Gyaros is a small islet at the center of the Cyclades, nowadays uninhabited. The lack of archaeological research obliges one to rely basically on the available written sources. The island is known for his inhospitability. Thus according to Aristotle (as we are told by Aelianos) on Gyaros the rats eat iron, even the iron ore! Later references to Roman times refer to Gyaros as an island inhabited by fishermen (Strabo 10.5.3, Plutarch) but also as a place of exile. An abandoned settlement in the bay of Panagia to the East may be the place of the main settlement of the historical period. Archaeological proof of cult places is not absent but scanty. An inscription mentions the worship of Aphrodite Μυχία (hidden). It is also possible that Artemis and Perseus were worshipped on the island since they appear on bronze coins minted on Gyaros. A terracotta head of Zeus found on the island may also suggest a cult of the god on the island. A clay figurine of a piglet has sometimes been interpreted as indicative for the presence of a Thesmophorion.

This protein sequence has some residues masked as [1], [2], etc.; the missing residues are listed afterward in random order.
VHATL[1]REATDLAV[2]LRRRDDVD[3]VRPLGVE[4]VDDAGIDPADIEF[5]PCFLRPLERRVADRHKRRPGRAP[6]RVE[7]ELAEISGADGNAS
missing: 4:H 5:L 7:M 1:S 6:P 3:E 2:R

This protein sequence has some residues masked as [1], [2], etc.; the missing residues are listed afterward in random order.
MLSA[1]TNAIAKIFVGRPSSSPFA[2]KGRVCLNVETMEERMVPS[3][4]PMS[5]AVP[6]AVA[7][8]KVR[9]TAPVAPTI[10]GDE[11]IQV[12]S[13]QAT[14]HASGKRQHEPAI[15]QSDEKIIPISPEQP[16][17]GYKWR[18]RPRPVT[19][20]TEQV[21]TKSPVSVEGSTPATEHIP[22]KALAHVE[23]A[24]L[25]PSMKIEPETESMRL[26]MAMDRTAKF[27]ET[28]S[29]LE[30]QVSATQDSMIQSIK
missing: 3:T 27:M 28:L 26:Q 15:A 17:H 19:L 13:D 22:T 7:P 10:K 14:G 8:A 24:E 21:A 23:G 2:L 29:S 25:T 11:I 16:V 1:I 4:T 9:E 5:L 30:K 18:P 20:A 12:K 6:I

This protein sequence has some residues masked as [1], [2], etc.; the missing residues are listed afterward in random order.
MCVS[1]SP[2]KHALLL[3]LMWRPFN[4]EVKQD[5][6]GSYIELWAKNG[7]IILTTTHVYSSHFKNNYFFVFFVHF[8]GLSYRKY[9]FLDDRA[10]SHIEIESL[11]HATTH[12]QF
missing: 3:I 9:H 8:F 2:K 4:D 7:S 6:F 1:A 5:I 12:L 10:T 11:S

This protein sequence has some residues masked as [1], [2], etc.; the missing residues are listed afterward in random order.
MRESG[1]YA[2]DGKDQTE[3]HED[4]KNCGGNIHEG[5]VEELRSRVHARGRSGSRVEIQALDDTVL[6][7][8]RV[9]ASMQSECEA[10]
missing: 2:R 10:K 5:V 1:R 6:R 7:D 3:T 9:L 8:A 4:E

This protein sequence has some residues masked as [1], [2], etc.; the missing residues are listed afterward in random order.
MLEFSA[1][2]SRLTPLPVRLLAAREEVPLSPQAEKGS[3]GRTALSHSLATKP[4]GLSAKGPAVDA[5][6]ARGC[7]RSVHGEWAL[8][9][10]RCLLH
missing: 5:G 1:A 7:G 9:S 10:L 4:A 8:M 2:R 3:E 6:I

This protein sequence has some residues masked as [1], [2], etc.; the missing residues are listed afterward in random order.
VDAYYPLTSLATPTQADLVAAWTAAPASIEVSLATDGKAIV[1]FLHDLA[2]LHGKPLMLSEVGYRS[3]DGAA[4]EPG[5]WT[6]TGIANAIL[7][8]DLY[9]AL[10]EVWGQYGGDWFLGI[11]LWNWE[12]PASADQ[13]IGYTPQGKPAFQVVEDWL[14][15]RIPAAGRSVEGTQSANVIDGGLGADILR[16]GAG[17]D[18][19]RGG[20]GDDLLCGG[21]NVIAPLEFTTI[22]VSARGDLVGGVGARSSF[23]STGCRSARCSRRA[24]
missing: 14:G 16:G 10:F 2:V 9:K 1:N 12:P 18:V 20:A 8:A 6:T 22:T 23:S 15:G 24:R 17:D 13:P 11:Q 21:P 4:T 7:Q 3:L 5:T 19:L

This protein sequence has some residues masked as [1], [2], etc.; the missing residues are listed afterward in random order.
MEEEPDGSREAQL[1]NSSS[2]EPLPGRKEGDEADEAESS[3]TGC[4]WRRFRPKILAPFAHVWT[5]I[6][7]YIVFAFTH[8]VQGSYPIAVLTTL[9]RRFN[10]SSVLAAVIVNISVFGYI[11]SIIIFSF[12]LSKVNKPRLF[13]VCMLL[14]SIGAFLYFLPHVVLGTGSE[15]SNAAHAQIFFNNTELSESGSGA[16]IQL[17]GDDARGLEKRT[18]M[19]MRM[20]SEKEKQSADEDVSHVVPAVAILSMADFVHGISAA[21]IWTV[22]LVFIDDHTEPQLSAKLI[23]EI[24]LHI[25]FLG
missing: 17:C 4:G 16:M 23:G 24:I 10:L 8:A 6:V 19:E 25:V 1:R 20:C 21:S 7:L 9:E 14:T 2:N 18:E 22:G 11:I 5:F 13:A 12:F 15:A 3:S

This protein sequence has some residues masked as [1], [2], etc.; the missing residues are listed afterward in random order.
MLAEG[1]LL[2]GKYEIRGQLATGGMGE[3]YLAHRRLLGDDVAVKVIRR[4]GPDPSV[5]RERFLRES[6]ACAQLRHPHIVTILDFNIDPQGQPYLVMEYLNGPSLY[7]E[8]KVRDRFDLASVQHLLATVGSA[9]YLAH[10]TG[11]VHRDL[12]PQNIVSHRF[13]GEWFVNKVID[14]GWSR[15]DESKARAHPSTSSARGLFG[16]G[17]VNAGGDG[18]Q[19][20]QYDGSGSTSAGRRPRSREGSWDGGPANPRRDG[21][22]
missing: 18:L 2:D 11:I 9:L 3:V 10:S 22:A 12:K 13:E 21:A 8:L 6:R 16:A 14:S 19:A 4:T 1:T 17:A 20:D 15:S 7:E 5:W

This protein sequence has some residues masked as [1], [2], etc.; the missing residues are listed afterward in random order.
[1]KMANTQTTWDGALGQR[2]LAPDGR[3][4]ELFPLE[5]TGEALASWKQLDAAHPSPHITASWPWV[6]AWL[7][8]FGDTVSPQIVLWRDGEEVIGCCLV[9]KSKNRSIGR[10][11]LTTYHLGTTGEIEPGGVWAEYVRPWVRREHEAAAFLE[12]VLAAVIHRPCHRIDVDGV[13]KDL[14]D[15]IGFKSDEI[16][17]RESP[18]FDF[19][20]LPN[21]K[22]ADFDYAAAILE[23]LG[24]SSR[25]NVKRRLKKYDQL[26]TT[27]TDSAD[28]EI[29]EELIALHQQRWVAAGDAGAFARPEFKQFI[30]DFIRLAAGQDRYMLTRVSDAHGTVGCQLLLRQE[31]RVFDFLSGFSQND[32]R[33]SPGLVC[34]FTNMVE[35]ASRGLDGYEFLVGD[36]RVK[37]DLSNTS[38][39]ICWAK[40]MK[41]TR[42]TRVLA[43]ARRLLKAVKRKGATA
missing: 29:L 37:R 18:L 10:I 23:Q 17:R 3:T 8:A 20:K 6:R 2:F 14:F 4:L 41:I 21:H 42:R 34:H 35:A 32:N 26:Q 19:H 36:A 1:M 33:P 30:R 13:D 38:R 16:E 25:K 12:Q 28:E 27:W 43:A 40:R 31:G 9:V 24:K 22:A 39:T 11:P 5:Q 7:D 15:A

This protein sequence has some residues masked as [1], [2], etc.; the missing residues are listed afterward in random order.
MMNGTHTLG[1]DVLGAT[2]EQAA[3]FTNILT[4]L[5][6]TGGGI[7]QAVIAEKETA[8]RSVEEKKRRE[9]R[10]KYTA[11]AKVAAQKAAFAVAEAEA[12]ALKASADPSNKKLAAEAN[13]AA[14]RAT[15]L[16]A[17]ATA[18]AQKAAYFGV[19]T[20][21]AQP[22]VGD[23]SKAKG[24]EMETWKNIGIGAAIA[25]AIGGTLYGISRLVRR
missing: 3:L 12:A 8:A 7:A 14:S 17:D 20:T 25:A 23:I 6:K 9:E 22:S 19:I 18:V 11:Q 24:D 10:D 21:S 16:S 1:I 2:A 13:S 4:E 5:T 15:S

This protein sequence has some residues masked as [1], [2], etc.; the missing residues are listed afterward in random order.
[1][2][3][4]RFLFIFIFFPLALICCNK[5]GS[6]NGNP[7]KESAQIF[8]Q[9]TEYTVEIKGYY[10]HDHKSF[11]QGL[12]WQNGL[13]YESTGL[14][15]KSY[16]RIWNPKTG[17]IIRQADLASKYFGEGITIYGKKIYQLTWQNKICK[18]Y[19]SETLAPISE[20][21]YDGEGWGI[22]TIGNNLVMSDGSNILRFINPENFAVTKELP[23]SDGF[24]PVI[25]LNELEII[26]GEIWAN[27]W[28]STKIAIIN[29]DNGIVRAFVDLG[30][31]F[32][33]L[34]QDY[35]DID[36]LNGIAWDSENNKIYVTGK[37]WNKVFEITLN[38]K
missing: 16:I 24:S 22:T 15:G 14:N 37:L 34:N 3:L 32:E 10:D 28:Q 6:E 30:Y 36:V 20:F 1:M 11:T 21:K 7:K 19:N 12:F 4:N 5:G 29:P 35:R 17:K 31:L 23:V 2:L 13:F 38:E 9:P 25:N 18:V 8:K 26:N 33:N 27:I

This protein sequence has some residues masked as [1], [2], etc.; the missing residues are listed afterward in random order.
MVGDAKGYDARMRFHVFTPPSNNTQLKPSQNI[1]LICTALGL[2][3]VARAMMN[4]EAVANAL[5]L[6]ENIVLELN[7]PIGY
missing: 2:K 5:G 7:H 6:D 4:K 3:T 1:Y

A. Gounaris, in Vlachopoulos, A. (ed.), 2005. Αρχαιολογία. Νησιά του Αιγαίου, Athens, 220-221.